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Can You Go to Jail for Accidentally Starting a Fire?

Can You Go to Jail for Accidentally Starting a Fire?

Is Accidental Fire a Crime?

The data below demonstrates how dangerous and widespread fires can be in New Jersey and nationwide. For this reason, people who start fires could be charged with arson regardless of whether or not it was an accident.

In 2018, 599 fire departments reported incidents to the National Fire Incident Reporting System (NFIRS). Of all New Jersey fires that occurred that year, 1.9 deaths and 10.1 injuries per 1,000 fires occurred. Compare this to the national average in 2018, which is 2.5 deaths and 9.8 injuries per 1,000 fires. For fire casualties that occurred in residences that same year, 3.2 deaths and 17 injuries per 1,000 fires occurred, with the national average for home fires being 6.1 deaths and 25.3 injuries per 1,000 fires.

Although fire-related deaths and injuries in New Jersey are generally below the national average, that doesn’t mean you should take this matter lightly. Prosecutors will go the distance to put suspected arsonists behind bars.

Types of Arson Charges & Penalties

If a person starts a fire intentionally or accidentally, they could go to jail for arson. N.J.S.2C:17-1 breaks it down into aggravated arson, arson, and other related offenses, which we describe below:

Aggravated arson - A person is guilty of aggravated arson if they start a fire or cause an explosion on their property or another’s under one or more of the following circumstances:

  • They purposely or knowingly place another person in danger of death or bodily injury
  • They commit such acts for the purpose of destroying another person’s building or structure
  • They recklessly place another person in danger of death or bodily injury for the purpose of collecting insurance for the destruction or damage to such property

Aggravated arson is a crime of the second degree, punishable by 5 to 10 years in prison and/or up to $150,000 fines. A judge may also order the defendant to pay for the losses, injuries, and damage incurred from the fire or explosion.

Arson - A person is guilty of arson if they purposely start a fire or cause an explosion on their property or another’s under one or more of the following circumstances:

  • They recklessly place another person in danger of death or bodily injury
  • They recklessly place another person’s building or structure in danger of damage or destruction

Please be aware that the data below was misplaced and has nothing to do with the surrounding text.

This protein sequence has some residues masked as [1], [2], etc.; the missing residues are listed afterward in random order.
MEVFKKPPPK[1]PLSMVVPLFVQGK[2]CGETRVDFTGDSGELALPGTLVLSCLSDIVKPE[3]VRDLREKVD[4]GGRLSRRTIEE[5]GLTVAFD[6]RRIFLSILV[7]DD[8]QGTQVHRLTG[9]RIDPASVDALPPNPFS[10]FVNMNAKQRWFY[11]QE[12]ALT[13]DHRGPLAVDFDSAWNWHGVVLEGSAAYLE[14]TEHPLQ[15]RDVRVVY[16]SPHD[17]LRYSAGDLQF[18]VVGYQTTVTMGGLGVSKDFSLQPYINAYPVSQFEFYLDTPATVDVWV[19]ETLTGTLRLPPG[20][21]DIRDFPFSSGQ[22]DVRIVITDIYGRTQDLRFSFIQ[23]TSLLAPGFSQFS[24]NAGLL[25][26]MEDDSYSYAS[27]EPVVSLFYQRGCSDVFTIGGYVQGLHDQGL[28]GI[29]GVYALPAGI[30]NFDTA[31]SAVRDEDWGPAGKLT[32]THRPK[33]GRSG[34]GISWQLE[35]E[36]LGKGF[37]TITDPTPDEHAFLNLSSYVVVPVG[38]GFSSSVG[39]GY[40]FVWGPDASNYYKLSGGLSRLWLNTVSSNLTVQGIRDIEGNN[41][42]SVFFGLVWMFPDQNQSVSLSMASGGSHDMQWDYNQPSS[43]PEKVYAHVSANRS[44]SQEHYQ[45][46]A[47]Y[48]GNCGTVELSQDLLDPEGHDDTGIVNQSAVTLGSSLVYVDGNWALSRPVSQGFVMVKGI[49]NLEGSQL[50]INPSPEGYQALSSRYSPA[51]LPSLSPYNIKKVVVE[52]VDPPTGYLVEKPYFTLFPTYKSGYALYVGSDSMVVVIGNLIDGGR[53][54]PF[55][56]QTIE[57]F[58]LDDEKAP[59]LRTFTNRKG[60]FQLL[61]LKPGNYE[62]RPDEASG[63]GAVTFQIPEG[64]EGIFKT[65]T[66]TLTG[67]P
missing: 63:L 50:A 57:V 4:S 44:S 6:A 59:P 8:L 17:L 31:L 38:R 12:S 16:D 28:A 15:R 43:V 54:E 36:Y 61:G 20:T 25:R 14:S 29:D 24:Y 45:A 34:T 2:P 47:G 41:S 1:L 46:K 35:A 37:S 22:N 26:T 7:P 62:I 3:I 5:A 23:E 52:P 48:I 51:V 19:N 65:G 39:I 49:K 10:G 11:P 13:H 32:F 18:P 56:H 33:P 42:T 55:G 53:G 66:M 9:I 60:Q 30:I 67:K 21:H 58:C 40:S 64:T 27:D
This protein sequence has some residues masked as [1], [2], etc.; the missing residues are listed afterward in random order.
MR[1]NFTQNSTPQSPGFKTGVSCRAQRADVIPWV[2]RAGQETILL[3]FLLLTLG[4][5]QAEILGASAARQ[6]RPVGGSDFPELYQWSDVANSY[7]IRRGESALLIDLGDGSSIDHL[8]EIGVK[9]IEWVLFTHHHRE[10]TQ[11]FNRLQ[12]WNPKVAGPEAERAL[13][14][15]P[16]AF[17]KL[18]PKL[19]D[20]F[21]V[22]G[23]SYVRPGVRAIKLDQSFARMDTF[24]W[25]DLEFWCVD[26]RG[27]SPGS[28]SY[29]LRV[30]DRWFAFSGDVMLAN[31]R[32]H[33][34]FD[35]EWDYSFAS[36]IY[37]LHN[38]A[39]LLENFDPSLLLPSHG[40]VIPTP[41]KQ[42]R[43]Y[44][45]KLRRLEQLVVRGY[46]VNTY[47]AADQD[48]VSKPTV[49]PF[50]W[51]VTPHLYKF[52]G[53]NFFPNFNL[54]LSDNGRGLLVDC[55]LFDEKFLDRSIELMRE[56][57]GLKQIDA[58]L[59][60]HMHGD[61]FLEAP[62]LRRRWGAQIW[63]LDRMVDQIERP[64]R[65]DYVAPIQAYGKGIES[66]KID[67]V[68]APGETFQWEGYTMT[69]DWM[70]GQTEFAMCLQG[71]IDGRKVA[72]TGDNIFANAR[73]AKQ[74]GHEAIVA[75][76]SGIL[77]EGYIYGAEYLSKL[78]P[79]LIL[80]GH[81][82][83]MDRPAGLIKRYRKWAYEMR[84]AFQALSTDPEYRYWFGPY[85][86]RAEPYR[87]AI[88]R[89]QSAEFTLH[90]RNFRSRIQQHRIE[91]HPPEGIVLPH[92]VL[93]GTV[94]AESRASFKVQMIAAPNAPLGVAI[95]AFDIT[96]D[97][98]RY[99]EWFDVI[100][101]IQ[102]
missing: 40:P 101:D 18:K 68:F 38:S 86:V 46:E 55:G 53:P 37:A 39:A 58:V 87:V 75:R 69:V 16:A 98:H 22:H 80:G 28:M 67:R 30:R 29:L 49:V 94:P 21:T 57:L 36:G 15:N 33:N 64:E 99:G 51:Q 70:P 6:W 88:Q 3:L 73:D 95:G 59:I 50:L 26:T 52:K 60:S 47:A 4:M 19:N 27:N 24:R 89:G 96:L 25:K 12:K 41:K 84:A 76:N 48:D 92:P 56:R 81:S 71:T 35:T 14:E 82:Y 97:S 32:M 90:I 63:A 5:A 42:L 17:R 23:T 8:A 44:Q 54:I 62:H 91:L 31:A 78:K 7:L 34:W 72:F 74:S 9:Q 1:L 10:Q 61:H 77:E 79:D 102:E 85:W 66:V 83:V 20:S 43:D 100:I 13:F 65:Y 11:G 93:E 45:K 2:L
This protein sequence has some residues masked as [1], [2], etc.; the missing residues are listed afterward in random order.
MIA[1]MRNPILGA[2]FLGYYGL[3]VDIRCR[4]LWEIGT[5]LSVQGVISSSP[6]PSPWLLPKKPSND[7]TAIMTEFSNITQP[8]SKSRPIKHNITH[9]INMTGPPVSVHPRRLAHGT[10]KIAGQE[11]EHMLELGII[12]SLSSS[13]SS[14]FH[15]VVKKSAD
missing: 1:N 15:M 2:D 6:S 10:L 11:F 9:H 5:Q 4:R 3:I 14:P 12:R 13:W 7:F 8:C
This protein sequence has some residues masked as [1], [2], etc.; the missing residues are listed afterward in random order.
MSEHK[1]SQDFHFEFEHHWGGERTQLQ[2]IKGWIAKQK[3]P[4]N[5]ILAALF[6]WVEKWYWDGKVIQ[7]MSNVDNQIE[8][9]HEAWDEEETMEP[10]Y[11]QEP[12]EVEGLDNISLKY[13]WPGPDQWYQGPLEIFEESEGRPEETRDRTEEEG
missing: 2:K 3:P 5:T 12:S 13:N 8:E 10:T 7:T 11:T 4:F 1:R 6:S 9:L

• They commit such acts for the purpose of collecting insurance for the destruction or damage to such property

Arson is a third-degree crime punishable by 3 to 5 years in prison and/or up to $15,000 fines. As with an aggravated arson conviction, a judge may order the defendant to pay restitution for the losses, injuries, and damage resulting from the offense.

Failure to control or report a dangerous fire - A person who knows that a fire is endangering life or a substantial amount of another person’s property and fails to:

  • take reasonable measures to put out or control the fire, when they can do so without substantial risk to themselves; or
  • or give prompt fire alarm

commits a crime of the fourth degree. A conviction will result in up to 18 months in jail and/or up to $10,000 fines in addition to possible restitution for the damage, injuries, and losses resulting from the offense.

Any person who pays or accepts any form of consideration, such as money or any other pecuniary benefit, for the purpose of starting a fire or causing an explosion in violation of N.J.S.2C:17-1 commits a crime of the first degree. If convicted, the penalty is 10 to 20 years in prison and/or $200,000 fines.

Accidental Causes of Fire

As you can see from the arson penalties above, New Jersey laws do not mess around with these types of crimes. Although you may not have perceived your actions as reckless or intentional, prosecutors may try to prove otherwise.

To better help you avoid getting charged with arson, we describe some common causes of fires below:

Common Causes of Accidental Wildfires

  • Campfires left unattended
  • Burning of debris
  • Equipment use and malfunctions
  • Negligently discarded cigarettes

Common Causes of House Fires

  • Cooking or cooking appliances such as cookers, ovens, grill pans, microwaves, and toasters, are among the top causes of accidental house fires. To best avoid this, see the tips below:
    • Never leave cooking unattended
    • Turn off hobs and ovens when finished cooking
    • Keep flammable items such as tea towels and oven gloves away from the cooker
    • Keep oven and grill pans free from a build-up of oils and grease, which can easily catch fire
    • Never throw water onto an oil-based fire
  • Electricity supplies or other electrical equipment and appliances such as plugs, lighting and cables, washing machines, dishwashers, and tumble dryers are sources of house fires. Try to avoid this by:
    • Never overloading sockets
    • Never leaving electrical appliances such as dishwashers or washing machines running overnight or when you leave the house
  • Avoid starting a house fire from smoking or smoking-related materials such as cigarettes, matches, and lighters by:
    • Never smoking in bed or when feeling drowsy or tired
    • Always stubbing cigarettes out fully in an ashtray

What to Do If You’re Charged with Arson

If you were accused of arson in Bergen County, our attorneys can defend your freedom and fight your charges. Your accusations should not take away your rights and tarnish your good name, which is why we strive to minimize the impacts of your case at every stage of the process.

Discuss your charges with us by reaching out online or at (201) 574-7919!

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